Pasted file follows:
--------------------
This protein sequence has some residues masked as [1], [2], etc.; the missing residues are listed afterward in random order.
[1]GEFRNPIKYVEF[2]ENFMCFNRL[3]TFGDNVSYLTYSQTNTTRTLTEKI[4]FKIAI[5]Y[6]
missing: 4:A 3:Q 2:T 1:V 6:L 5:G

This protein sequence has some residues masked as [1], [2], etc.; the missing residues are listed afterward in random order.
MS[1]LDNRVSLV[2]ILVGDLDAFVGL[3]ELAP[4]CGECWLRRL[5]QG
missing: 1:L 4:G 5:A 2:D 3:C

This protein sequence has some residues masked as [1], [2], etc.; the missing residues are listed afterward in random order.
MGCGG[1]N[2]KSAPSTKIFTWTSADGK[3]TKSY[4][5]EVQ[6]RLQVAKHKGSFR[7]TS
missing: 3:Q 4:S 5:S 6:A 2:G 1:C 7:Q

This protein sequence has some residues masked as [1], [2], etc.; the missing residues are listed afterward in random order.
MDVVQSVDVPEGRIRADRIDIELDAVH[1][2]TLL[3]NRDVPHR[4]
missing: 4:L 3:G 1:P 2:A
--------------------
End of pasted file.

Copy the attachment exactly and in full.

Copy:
This protein sequence has some residues masked as [1], [2], etc.; the missing residues are listed afterward in random order.
[1]GEFRNPIKYVEF[2]ENFMCFNRL[3]TFGDNVSYLTYSQTNTTRTLTEKI[4]FKIAI[5]Y[6]
missing: 4:A 3:Q 2:T 1:V 6:L 5:G

This protein sequence has some residues masked as [1], [2], etc.; the missing residues are listed afterward in random order.
MS[1]LDNRVSLV[2]ILVGDLDAFVGL[3]ELAP[4]CGECWLRRL[5]QG
missing: 1:L 4:G 5:A 2:D 3:C

This protein sequence has some residues masked as [1], [2], etc.; the missing residues are listed afterward in random order.
MGCGG[1]N[2]KSAPSTKIFTWTSADGK[3]TKSY[4][5]EVQ[6]RLQVAKHKGSFR[7]TS
missing: 3:Q 4:S 5:S 6:A 2:G 1:C 7:Q

This protein sequence has some residues masked as [1], [2], etc.; the missing residues are listed afterward in random order.
MDVVQSVDVPEGRIRADRIDIELDAVH[1][2]TLL[3]NRDVPHR[4]
missing: 4:L 3:G 1:P 2:A